There’s been a lot of talk about how social media platforms collect data from the users recently and Facebook has come under fire for its breaches on privacy numerous times.
Now, Facebook is making efforts to make the process of collecting data from its users more transparent by launching the Study from Facebook app. The app is not available on iOS though, as Apple has a policy in place that bans “the collection of information about which other apps are installed on a user’s device for the purposes of analytics or advertising/marketing.”
The app makes an appearance after, earlier in January 2019, it was revealed that Facebook paid users as young as 13 to give the company access to data on their phone usage. One of these previous programs was called Facebook Research and it paid users ages 13 to 25 a monthly fee that only went up to $20 to track the data from all the other platforms they were using.
The Study app seems to be more straightforward about what it’s doing than its predecessors. The app will tell you, to begin with, that Facebook will learn everything about the apps on your phone, usage and the features you usually go for on other apps. In addition to that, it will let you know that it will receive information about the country you live in, the device you use the app on and the network type.
Only users over 18 and older are eligible to participate in the data collection, though only those who are approved via Applause will actually manage to log in and use it. They will have the option to opt out at any time.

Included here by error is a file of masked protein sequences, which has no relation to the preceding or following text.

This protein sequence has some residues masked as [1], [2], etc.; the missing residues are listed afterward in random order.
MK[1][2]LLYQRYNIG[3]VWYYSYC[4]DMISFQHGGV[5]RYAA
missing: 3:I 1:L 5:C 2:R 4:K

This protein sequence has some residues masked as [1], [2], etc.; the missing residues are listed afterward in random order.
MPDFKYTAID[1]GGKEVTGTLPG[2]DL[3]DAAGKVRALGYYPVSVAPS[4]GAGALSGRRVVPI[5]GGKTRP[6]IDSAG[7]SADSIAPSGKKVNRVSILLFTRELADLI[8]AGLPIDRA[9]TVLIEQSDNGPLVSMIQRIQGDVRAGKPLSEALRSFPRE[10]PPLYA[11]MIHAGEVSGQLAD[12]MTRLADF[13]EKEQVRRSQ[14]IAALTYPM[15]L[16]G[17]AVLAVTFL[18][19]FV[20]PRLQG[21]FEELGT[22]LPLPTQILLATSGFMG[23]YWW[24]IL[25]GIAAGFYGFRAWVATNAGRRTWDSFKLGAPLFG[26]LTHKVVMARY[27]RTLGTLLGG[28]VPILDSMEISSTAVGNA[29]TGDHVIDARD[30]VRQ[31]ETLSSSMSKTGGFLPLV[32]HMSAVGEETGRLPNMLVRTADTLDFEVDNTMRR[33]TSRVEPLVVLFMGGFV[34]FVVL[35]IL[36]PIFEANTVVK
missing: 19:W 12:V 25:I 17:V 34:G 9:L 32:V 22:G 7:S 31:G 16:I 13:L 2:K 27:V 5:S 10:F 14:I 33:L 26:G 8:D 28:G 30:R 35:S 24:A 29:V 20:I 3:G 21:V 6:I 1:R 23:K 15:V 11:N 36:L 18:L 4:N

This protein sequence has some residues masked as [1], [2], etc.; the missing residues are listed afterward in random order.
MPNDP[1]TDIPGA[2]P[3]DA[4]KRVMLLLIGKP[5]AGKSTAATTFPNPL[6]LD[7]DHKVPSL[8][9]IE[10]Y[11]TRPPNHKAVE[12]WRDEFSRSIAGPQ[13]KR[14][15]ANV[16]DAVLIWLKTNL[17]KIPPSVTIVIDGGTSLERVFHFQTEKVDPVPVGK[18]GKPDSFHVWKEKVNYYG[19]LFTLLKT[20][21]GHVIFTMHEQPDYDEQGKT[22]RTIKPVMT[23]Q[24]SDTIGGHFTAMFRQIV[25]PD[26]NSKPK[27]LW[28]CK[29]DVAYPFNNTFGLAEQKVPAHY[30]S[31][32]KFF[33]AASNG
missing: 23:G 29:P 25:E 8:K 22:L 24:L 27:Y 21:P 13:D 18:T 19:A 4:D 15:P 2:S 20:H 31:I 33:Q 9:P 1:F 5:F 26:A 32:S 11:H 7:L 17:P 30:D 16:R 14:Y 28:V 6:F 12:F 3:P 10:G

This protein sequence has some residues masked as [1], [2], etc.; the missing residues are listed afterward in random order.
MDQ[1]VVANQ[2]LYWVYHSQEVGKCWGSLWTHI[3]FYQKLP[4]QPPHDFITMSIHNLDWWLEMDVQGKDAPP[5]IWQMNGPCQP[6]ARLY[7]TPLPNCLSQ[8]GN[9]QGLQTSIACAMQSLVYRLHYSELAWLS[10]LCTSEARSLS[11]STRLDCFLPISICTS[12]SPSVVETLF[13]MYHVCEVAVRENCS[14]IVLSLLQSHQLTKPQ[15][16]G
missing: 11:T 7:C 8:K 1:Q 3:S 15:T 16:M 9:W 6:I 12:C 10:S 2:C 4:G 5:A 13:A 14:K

If they do choose to keep going, Facebook will offer compensation for the data the company is collecting from them but it’s unknown how much that compensation actually means.
The Study app will not collect user IDs, passwords or any of the content the users share with anyone. It also assures the users that Facebook will not sell the collected data to any third-party entities or use it for targeted ads.
While the emergence of the app looks like a good sign, it’s being looked at with skepticism by some.
Among them, Dimitri Sirota, CEO and co-founder of data privacy company BigID, who said that the app is “a mixed bag for privacy. It’s a positive that this is opt-in and transparent. That is necessary, and much better than a secret data tracking campaign. However, the timing and tone is problematic and suspect, only coming after they got caught.”